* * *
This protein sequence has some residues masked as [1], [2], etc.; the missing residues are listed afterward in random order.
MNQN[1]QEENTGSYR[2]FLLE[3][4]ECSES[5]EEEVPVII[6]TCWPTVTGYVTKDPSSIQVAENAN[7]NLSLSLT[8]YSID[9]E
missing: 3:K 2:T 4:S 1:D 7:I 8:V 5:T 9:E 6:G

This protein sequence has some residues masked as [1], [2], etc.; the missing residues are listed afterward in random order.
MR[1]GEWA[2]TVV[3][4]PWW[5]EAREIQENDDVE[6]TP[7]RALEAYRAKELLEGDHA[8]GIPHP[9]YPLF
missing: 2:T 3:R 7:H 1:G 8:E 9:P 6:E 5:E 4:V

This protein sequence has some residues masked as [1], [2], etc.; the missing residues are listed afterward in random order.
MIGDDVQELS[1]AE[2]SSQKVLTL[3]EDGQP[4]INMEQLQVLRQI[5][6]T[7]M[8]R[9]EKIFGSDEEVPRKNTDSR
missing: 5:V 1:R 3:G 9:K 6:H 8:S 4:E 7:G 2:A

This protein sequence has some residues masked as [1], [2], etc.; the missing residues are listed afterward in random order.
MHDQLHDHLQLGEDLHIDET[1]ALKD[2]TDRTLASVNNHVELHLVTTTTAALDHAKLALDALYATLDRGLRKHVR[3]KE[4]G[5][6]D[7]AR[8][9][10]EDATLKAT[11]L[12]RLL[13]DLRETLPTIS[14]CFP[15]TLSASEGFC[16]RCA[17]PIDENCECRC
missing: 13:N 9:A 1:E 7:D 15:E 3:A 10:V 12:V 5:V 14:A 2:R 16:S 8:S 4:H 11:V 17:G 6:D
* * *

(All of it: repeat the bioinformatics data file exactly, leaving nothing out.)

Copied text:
This protein sequence has some residues masked as [1], [2], etc.; the missing residues are listed afterward in random order.
MNQN[1]QEENTGSYR[2]FLLE[3][4]ECSES[5]EEEVPVII[6]TCWPTVTGYVTKDPSSIQVAENAN[7]NLSLSLT[8]YSID[9]E
missing: 3:K 2:T 4:S 1:D 7:I 8:V 5:T 9:E 6:G

This protein sequence has some residues masked as [1], [2], etc.; the missing residues are listed afterward in random order.
MR[1]GEWA[2]TVV[3][4]PWW[5]EAREIQENDDVE[6]TP[7]RALEAYRAKELLEGDHA[8]GIPHP[9]YPLF
missing: 2:T 3:R 7:H 1:G 8:E 9:P 6:E 5:E 4:V

This protein sequence has some residues masked as [1], [2], etc.; the missing residues are listed afterward in random order.
MIGDDVQELS[1]AE[2]SSQKVLTL[3]EDGQP[4]INMEQLQVLRQI[5][6]T[7]M[8]R[9]EKIFGSDEEVPRKNTDSR
missing: 5:V 1:R 3:G 9:K 6:H 8:S 4:E 7:G 2:A

This protein sequence has some residues masked as [1], [2], etc.; the missing residues are listed afterward in random order.
MHDQLHDHLQLGEDLHIDET[1]ALKD[2]TDRTLASVNNHVELHLVTTTTAALDHAKLALDALYATLDRGLRKHVR[3]KE[4]G[5][6]D[7]AR[8][9][10]EDATLKAT[11]L[12]RLL[13]DLRETLPTIS[14]CFP[15]TLSASEGFC[16]RCA[17]PIDENCECRC
missing: 13:N 9:A 1:E 7:D 15:E 3:A 10:V 12:V 5:V 14:A 2:R 16:S 8:S 4:H 11:V 17:G 6:D